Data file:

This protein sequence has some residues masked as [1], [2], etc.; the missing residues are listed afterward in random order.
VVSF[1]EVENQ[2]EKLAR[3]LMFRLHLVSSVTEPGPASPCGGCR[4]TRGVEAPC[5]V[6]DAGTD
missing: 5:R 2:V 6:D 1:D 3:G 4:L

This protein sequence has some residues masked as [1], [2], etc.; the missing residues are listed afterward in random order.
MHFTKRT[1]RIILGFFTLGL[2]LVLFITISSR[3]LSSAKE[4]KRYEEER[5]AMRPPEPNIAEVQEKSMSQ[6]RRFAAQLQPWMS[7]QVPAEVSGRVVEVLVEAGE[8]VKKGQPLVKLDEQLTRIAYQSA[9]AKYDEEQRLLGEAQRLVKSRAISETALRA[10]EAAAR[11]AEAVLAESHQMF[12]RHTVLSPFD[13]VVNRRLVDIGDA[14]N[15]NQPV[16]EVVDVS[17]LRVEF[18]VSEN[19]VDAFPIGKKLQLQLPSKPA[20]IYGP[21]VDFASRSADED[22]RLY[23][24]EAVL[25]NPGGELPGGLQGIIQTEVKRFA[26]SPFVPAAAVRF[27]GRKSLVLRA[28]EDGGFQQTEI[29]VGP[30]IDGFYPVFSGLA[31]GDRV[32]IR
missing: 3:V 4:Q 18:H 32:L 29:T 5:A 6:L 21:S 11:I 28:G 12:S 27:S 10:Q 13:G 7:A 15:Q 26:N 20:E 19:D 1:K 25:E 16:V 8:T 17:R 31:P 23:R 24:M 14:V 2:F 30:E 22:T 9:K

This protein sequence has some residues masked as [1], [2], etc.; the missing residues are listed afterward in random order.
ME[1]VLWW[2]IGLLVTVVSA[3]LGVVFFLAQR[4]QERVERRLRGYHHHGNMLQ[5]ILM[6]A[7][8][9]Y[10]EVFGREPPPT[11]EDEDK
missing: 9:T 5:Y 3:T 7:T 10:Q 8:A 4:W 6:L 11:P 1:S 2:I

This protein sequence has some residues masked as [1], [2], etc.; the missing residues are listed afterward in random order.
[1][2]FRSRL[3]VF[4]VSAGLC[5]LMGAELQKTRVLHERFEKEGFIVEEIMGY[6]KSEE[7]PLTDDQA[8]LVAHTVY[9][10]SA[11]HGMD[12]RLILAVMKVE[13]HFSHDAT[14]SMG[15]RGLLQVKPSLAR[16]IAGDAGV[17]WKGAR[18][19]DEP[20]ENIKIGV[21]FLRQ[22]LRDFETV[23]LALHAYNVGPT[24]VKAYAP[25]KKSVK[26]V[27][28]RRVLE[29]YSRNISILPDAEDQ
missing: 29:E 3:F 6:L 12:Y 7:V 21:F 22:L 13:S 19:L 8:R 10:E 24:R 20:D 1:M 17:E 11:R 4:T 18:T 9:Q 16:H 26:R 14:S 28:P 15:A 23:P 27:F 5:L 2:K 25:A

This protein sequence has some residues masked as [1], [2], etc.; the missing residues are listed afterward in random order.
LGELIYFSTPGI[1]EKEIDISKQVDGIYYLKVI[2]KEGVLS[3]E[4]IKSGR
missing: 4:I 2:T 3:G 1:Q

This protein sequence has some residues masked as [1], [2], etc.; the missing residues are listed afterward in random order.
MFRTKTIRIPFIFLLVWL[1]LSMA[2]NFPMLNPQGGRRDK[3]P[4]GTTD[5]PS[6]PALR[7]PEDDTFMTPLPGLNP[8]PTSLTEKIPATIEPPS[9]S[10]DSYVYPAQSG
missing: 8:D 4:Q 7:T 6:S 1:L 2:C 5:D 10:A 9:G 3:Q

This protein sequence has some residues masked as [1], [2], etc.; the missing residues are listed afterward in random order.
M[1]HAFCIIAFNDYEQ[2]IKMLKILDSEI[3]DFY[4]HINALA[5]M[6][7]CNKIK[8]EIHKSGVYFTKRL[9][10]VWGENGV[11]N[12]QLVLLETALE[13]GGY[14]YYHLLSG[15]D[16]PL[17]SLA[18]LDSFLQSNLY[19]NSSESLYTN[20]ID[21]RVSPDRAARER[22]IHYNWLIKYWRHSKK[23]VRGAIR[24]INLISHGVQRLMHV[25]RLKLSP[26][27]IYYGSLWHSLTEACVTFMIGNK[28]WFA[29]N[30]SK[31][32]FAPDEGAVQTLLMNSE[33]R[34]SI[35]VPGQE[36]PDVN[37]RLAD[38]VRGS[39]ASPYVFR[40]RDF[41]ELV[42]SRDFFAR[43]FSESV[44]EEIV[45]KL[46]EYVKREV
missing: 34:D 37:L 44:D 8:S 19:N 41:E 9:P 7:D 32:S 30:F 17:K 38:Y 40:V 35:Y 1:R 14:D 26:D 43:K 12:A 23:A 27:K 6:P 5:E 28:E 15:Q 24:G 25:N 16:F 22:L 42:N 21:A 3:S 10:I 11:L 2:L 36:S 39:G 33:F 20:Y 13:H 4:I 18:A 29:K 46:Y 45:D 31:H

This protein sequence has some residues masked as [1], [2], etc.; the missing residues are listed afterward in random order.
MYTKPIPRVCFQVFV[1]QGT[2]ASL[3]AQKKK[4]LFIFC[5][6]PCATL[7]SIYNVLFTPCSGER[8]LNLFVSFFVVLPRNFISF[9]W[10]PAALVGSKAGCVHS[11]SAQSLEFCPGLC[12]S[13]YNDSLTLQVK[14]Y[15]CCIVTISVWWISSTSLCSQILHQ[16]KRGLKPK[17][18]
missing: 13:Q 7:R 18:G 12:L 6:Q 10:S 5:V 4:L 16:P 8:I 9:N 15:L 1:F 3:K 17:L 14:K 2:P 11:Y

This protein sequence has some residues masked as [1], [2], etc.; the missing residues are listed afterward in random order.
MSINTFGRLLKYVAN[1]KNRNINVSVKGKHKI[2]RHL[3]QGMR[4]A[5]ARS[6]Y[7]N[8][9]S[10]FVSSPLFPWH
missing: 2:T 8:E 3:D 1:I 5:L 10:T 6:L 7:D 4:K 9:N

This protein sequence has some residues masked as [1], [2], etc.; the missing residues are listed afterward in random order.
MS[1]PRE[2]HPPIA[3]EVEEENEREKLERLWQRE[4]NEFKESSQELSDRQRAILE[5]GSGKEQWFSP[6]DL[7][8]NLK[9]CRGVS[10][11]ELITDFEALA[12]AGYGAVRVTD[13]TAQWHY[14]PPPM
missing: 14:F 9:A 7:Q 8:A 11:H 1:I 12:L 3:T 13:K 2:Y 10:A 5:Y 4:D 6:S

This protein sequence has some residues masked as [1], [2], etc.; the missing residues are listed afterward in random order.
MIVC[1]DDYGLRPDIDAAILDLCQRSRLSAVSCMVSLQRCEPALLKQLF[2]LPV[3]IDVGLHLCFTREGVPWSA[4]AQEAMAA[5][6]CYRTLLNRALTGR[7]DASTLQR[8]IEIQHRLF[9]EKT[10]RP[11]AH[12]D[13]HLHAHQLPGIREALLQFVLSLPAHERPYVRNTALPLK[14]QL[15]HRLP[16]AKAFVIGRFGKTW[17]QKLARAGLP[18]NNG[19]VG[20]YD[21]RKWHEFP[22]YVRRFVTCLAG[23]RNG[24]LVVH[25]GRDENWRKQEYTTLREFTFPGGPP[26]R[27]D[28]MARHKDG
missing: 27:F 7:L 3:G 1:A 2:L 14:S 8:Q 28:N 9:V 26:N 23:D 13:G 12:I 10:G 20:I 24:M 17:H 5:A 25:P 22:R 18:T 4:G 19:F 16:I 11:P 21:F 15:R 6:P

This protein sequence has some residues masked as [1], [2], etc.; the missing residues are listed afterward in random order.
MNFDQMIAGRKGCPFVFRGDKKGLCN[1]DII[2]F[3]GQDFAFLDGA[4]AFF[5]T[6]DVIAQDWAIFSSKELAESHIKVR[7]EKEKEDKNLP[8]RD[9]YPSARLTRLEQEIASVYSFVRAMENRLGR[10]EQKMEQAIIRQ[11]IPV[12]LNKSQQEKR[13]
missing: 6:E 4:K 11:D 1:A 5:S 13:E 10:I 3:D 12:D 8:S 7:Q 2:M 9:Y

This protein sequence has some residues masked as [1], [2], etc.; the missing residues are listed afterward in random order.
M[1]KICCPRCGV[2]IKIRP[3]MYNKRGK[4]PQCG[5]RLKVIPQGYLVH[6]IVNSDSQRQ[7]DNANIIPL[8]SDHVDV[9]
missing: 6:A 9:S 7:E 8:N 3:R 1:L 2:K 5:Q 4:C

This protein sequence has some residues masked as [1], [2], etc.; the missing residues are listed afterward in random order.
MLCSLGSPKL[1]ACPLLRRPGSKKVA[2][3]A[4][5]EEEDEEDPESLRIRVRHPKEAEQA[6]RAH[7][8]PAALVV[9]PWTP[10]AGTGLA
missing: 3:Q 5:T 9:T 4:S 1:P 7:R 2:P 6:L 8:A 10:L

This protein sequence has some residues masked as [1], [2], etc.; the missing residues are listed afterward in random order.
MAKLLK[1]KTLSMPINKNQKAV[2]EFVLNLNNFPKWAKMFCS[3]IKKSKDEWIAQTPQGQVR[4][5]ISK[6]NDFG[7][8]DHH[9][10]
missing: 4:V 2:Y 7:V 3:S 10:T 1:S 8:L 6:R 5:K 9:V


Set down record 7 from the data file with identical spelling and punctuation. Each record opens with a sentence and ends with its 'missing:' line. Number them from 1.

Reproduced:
This protein sequence has some residues masked as [1], [2], etc.; the missing residues are listed afterward in random order.
M[1]HAFCIIAFNDYEQ[2]IKMLKILDSEI[3]DFY[4]HINALA[5]M[6][7]CNKIK[8]EIHKSGVYFTKRL[9][10]VWGENGV[11]N[12]QLVLLETALE[13]GGY[14]YYHLLSG[15]D[16]PL[17]SLA[18]LDSFLQSNLY[19]NSSESLYTN[20]ID[21]RVSPDRAARER[22]IHYNWLIKYWRHSKK[23]VRGAIR[24]INLISHGVQRLMHV[25]RLKLSP[26][27]IYYGSLWHSLTEACVTFMIGNK[28]WFA[29]N[30]SK[31][32]FAPDEGAVQTLLMNSE[33]R[34]SI[35]VPGQE[36]PDVN[37]RLAD[38]VRGS[39]ASPYVFR[40]RDF[41]ELV[42]SRDFFAR[43]FSESV[44]EEIV[45]KL[46]EYVKREV
missing: 34:D 37:L 44:D 8:S 19:N 41:E 9:P 7:D 32:S 30:F 17:K 38:Y 40:V 35:Y 1:R 14:D 26:D 43:K 12:A 23:A 27:K 6:P 5:E 28:E 15:Q 24:G 25:N 16:F 22:L 42:N 21:A 3:S 10:I 11:L 2:L 36:S 39:G 33:F 20:Y 13:H 4:I 18:A 29:K 46:Y 45:D 31:H